Introducing PRISM — The Orbs Block Explorer

Eran Kirshenboim
Apr 4 · 3 min read

Every blockchain needs a block explorer, an easy to use web-based tool that provides transparency as to what happens inside the chain. Prism is a reference implementation of an Orbs block explorer. Just like every part of Orbs, Prism is an open source project. If you want to review the code or contribute, take a look here:

Prism server is written in TypeScript and is based on Node.js and MongoDB. It is not part of the Orbs node core, but a standalone project. Prism server connects to a running Orbs node and indexes all of the blocks it holds in its own database in order to provide popular user queries — such as searching by transaction Id or block hash.

Anyone can start their own Prism instance and query it. We hope Orbs community members, especially Guardians and Validators, will start running Prism servers and open them to the public in order to provide this service to the community. We’ve already integrated a running Prism server so you can play with it. It’s available here:

Prism shows the data of apps running on top of Orbs. For example, the link above shows the PoS voting app — where Delegators’ and Guardians’ votes are calculated to elect active Validators.

A quick video demo:

Explore a world of virtual chains

One of the powerful concepts of the Orbs architecture is virtual chains. The Orbs network runs multiple virtual chains in parallel on the same shared validator infrastructure. Since every app can run on its own virtual chain, virtual chains provide isolation between apps where every virtual chain runs its own parallel consensus and maintains its own chain of blocks.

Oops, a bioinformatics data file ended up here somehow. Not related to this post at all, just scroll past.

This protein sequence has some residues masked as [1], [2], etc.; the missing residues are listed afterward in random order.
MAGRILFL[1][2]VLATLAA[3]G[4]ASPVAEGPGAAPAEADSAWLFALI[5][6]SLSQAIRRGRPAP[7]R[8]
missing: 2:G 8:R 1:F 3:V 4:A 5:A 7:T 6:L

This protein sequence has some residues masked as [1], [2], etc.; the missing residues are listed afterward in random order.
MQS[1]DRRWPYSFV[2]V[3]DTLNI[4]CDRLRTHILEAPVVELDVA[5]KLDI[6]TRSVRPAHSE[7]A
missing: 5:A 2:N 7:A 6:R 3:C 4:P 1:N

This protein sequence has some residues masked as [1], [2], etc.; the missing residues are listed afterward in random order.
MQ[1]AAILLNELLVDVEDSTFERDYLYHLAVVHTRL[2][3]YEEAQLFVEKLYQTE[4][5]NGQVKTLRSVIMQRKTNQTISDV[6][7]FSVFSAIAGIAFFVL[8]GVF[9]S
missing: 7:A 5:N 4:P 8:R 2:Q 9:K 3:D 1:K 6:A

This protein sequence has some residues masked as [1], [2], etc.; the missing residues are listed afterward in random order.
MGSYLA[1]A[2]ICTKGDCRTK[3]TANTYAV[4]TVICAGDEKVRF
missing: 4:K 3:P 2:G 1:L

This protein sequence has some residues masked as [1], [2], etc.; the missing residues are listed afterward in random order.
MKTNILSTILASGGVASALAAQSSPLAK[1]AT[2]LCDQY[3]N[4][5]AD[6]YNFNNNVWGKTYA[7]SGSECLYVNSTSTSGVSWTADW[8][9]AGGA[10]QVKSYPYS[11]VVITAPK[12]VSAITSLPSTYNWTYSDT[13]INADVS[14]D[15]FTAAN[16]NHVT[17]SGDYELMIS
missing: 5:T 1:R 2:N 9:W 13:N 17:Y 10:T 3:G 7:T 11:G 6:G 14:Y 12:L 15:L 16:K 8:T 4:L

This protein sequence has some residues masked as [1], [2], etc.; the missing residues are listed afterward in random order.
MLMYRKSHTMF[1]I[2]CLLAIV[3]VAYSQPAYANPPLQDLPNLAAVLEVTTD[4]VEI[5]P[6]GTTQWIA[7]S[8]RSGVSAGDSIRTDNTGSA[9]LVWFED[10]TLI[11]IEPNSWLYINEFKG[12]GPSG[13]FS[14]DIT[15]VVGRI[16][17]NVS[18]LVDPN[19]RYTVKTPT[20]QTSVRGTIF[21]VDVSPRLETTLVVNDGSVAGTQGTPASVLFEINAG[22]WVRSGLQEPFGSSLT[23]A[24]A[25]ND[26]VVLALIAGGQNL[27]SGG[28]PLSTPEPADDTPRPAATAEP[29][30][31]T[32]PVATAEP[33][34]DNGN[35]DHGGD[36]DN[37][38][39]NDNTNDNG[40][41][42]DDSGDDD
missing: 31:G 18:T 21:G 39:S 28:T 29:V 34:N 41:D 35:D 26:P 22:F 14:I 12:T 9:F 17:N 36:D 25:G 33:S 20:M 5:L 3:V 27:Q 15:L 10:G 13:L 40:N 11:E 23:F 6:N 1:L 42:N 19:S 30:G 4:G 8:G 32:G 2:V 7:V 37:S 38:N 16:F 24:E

Besides governance autonomy given to the app and the ability to dedicate resources and guarantee its transaction throughput, virtual chains are also infinitely scalable horizontally. This means that more compute resources are automatically allocated by Orbs nodes as more virtual chains are instantiated. If interested, read more about virtual chains .

When using Prism, you must specify which virtual chain you want to look at. If you can’t find your transactions, make sure you’re watching the correct virtual chain ID. We’ve chosen to filter a single virtual chain in the UI from the product understanding that users of different virtual chains will probably only care about transactions that take place on the virtual chain they use. If they care about a different virtual chain, they can easily change the filter through the UI to explore it.

What can you do with Prism today

Prism currently supports the following features:

  • Seeing new blocks as they’re added to the chain
  • Seeing detailed information about a block including its hash, height, timestamp and list of transactions inside
  • Seeing detailed information about a transaction including its id, block height, timestamp, signer public key, contract name, method name, execution result, input and output arguments, output events
  • Query by block height
  • Query by block hash
  • Query by transaction Id

Our vision for Prism

A block explorer is just the beginning, a bare-bones tool that lets you explore blocks and see transactions. The potential for Prism is much greater. We envision Prism becoming an analytics and monitoring platform providing real-time information and statistics about what happens inside a virtual chain. A tool that provides insights to help build better apps.

As product inspiration, an example of such a solution from the traditional cloud world is a great tool called . Almost every modern application today requires such a product in order to verify it’s running properly and understand how it can improve.

We want Prism to provide more insights for app developers about how the app is being used: Which transactions are failing and why; What are the slow points from a perspective of load and performance; Which contract methods are most popular; and so forth.

Get involved with Orbs

  • Visit the to learn more about the Orbs public blockchain
  • Orbs is open source! Review the and contribute
  • Start developing apps on Orbs, review the

Originally published at on April 4, 2019.

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Eran Kirshenboim

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